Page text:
When we first discussed our holiday to Oban and Mull,
a boat trip to the Isle of Staffa was always at the top of our wish list.
The reason? Numerous documentaries on Fingal’s Cave!
Staffa is a small island to the west of Mull, looked after by the National Trust.
It’s dramatic appearance owes to an interesting geology of towering basalt columns.
There are several different routes available for getting to Staffa.
In the end we pre-booked with Staffa Trips after a recommendation from a friend.
This tour offered a 45 minute boat journey from Fionnphort at the south of Mull,
with at least an hour onshore at Staffa (weather dependent).
As we departed Fionnphort we had a good view of the Isle of Iona.
Not ten minutes into the journey, we saw seals!
They looked pretty relaxed as our little boat circled around for a better view.
The captain came around to speak to us in small groups during the crossing.
He pointed out sights including the Treshnish Isles (below).
Before too long, Staffa loomed in the distance.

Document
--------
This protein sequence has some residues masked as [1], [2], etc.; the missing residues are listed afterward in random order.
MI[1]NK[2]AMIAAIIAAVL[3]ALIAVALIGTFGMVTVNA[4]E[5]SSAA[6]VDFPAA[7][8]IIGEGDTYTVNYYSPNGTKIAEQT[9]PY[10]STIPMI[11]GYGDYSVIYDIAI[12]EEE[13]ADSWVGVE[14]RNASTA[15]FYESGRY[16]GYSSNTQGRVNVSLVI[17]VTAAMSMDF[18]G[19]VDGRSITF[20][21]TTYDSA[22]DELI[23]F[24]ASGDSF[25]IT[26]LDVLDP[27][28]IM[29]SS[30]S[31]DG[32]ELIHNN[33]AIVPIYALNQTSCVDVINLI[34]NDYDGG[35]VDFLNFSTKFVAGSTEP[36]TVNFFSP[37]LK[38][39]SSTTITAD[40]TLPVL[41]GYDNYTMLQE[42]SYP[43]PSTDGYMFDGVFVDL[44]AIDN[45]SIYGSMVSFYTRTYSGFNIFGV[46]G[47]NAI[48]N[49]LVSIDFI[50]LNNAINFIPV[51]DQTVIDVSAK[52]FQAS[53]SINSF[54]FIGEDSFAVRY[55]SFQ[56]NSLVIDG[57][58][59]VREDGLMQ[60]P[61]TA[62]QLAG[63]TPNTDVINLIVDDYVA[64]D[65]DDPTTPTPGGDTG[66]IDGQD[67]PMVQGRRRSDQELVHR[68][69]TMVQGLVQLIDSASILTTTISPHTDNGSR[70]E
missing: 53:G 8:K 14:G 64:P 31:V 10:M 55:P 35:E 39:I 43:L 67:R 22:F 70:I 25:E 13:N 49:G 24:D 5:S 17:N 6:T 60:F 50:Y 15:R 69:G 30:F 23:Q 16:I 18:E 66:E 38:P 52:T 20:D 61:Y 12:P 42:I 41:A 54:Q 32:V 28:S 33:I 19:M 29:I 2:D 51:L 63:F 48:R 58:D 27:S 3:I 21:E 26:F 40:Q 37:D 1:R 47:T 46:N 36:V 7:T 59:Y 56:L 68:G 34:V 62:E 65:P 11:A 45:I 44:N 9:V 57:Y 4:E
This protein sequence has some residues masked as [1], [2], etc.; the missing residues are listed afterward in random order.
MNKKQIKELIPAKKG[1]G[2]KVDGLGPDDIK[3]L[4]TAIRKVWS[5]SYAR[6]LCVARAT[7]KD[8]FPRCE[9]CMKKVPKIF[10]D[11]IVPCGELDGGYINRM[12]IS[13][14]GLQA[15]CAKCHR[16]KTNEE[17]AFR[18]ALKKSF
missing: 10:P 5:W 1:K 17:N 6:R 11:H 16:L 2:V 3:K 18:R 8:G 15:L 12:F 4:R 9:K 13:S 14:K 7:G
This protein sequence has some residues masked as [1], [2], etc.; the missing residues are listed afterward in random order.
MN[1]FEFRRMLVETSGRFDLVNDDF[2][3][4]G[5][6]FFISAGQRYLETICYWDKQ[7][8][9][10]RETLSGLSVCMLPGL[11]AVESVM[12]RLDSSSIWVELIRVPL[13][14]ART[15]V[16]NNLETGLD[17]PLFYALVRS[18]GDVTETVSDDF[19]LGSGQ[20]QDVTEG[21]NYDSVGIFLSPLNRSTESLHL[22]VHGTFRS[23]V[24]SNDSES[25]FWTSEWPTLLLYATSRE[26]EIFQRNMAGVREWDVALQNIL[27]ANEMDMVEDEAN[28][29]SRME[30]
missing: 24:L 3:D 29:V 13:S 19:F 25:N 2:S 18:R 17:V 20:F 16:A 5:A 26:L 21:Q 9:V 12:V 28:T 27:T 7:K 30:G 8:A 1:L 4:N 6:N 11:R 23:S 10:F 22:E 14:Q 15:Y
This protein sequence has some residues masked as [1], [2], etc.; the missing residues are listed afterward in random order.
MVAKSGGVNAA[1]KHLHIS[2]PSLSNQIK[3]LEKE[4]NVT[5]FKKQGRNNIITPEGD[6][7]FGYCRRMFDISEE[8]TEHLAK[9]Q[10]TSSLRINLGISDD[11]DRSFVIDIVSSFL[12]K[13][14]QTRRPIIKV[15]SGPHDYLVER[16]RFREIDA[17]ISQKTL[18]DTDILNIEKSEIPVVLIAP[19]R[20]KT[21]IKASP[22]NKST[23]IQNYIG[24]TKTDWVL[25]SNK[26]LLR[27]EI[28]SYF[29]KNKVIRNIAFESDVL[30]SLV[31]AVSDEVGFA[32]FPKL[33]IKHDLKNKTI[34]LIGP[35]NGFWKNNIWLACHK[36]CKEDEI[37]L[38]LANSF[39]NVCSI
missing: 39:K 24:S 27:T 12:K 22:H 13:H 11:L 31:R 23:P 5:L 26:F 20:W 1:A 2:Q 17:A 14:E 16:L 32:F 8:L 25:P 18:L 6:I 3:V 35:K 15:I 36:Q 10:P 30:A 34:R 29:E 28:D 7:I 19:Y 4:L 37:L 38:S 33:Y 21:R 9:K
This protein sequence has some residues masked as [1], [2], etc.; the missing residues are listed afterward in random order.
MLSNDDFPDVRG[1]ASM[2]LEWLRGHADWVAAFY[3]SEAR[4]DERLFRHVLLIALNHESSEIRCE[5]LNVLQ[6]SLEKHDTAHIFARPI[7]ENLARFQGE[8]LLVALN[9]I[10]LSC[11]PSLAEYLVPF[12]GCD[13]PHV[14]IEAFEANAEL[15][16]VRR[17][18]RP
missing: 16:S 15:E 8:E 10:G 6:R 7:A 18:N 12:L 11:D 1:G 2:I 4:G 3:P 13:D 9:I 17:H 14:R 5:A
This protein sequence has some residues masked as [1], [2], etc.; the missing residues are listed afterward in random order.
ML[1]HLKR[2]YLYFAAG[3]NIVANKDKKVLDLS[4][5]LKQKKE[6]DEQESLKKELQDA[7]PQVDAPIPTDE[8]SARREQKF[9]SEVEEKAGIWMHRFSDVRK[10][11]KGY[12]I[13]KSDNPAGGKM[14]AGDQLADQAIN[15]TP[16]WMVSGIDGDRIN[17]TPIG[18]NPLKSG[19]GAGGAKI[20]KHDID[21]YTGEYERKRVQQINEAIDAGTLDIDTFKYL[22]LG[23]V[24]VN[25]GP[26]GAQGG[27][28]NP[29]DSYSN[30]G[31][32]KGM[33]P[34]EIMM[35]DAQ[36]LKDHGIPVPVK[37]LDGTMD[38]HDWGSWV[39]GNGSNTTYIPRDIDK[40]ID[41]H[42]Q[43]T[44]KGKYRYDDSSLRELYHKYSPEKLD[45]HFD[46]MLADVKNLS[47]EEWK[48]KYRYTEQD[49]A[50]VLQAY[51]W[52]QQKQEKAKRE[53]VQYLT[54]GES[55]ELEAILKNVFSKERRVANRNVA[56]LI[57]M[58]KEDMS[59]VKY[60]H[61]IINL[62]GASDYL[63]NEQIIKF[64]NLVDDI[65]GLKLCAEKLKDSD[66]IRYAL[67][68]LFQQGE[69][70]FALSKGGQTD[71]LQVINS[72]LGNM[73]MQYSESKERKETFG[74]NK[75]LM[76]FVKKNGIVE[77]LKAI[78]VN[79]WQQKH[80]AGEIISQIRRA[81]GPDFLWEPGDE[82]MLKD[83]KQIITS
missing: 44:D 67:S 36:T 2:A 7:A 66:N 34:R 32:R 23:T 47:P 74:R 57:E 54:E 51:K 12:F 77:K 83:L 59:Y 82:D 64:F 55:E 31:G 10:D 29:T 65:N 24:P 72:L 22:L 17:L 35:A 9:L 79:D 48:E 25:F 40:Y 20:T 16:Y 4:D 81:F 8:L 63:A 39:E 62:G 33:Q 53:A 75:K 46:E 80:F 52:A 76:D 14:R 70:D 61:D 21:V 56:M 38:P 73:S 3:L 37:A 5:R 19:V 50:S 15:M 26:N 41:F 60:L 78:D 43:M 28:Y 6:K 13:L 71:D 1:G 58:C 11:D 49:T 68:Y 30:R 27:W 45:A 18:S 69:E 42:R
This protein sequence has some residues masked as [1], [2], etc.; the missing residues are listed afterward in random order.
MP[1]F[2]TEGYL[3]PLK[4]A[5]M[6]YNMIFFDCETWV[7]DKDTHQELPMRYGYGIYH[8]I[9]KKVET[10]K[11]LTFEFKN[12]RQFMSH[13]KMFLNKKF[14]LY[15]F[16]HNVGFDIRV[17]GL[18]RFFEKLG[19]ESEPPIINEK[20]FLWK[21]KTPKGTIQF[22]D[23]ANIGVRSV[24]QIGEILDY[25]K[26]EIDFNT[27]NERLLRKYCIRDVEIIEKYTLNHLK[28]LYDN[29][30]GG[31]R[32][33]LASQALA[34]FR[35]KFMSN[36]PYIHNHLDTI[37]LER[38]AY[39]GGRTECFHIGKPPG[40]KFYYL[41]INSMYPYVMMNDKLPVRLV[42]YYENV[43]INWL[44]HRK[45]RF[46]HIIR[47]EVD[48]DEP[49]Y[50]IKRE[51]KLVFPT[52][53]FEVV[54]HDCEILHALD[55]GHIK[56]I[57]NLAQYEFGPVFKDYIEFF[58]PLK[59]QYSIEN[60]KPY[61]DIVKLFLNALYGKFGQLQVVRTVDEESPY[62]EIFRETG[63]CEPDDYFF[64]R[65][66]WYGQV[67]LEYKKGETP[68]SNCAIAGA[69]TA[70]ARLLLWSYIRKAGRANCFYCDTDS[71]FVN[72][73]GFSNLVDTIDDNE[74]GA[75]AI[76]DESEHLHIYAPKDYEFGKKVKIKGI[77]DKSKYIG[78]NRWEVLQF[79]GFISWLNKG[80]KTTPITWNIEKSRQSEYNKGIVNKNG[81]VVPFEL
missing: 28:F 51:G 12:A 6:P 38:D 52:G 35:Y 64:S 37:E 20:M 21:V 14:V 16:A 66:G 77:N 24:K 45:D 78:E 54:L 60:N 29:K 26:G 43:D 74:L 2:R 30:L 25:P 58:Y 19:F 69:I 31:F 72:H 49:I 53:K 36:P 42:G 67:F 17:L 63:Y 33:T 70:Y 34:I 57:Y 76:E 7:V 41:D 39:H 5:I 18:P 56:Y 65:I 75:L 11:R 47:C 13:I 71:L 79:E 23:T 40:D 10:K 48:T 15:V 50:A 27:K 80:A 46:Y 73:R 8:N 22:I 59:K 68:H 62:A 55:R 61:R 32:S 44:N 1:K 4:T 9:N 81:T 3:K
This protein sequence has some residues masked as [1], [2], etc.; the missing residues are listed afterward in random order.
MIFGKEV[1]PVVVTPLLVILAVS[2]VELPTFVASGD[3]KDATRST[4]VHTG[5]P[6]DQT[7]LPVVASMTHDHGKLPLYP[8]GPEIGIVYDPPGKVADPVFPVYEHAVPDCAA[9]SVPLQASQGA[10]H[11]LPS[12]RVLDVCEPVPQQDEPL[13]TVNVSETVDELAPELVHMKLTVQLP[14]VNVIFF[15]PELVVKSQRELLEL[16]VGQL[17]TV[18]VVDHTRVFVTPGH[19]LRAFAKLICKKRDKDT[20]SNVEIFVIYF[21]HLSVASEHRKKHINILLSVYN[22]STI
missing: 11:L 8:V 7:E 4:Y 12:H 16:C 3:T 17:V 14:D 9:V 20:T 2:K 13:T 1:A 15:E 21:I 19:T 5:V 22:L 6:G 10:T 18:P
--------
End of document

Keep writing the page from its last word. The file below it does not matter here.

It’s safe to say I was quite excited…
Landing on a small pier, we were instructed to return to the boat in one hour.
We had the choice of heading up to see the puffins or left to visit Fingal’s Cave.
We opted for the rocky coastal path into the cave.
The path was well maintained with handrails and a grippy non-slip paint.
In single file, we made our way inside.
I hadn’t expected to be able to walk right into Fingal’s Cave.
I also hadn’t expected to find a film crew there ahead of us!
(More documentaries no doubt!)
We took some photos and admired the view.
The rain started as we made our way back from Fingal’s Cave.
Thankfully it was only light, but we still had to tread more carefully in the wet.
I’d recommend wearing sturdy shoes.
Our hour on the island left plenty of time to hike up to see the puffins.
Before the trip, I had bought a pair of binoculars for this particular purpose.
However, to my surprise (and intense delight), the puffins came to us!
I had never seen a puffin before, but they really are the most endearing creatures.
I was enchanted watching them fly (rather ungracefully) in to land.
They showed no fear, just curiosity.
Returning to the boat, we were told that the puffins would soon migrate
(this was late July). Knowing this, I felt even more grateful to have seen them.